World Powers Offered Iran Relief on Gold Trade in Nuclear Talks

The world powers holding talks with Iran on its nuclear program offered to ease sanctions on precious metals trade as part of an accord, Russian Deputy Foreign Minister Sergei Ryabkov said.

“All that was in the Almaty package has remained, including the possibility to cancel the prohibition for precious metals trade,” Ryabkov said in an interview in the Kazakhstan capital, where the talks concluded today. He didn’t elaborate.

Representatives of the world powers and Iran ended the latest two-day round of nuclear talks without setting a date or location for another one. The European Union’s foreign policy chief, Catherine Ashton, said “wide differences” remain.

Curbs on precious metals are part of the sanctions on energy and finance imposed by the United Nations, U.S. and European Union in order to restrict Iran’s nuclear program, on the grounds it may be trying to build atomic weapons. The U.S. and Israel have threatened military strikes to achieve that goal if diplomacy doesn’t work. Iran says its nuclear program is peaceful.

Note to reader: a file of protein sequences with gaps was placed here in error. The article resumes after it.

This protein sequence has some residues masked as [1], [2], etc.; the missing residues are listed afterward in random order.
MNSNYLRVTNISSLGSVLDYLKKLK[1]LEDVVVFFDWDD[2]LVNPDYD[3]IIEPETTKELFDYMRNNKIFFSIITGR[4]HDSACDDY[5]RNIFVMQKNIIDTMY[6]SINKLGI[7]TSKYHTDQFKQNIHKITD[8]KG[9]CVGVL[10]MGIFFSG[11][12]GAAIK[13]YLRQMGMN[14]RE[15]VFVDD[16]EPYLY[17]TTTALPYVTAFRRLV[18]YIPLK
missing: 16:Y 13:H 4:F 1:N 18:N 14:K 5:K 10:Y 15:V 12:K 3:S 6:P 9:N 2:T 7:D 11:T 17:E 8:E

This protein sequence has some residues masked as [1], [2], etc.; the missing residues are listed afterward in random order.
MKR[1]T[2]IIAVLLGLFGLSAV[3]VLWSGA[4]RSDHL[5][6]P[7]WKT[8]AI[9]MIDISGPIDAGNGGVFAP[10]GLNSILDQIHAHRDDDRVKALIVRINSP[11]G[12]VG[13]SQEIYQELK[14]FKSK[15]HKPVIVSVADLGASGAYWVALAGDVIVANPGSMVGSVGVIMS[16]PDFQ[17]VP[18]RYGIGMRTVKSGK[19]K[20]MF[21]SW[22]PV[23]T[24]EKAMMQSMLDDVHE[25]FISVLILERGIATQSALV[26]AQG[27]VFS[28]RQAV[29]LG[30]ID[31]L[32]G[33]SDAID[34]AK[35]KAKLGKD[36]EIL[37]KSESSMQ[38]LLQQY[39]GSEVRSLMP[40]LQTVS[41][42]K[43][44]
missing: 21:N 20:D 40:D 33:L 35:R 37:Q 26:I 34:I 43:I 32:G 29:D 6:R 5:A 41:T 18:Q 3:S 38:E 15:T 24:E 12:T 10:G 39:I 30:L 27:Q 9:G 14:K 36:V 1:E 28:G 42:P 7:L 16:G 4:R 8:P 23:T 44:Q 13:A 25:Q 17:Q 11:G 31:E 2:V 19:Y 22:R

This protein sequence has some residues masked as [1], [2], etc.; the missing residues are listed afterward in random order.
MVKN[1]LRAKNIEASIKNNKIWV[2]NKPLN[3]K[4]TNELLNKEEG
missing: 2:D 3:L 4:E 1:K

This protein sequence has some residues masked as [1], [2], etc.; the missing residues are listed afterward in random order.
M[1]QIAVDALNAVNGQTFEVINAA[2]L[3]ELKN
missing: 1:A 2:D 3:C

Iran’s gold imports, especially from Turkey, surged after the imposition of financial sanctions made it difficult for the country to obtain dollars and other hard currencies.

Iran has been buying gold in Turkey with cash it received from sales of natural gas to its neighbor, Turkish Deputy Prime Minister Ali Babacan said in November. The U.S. Senate voted later that month to include precious metals in a further round of restrictions on Iran, and exports from Turkey have declined since then.

Before it's here, it's on the Bloomberg Terminal.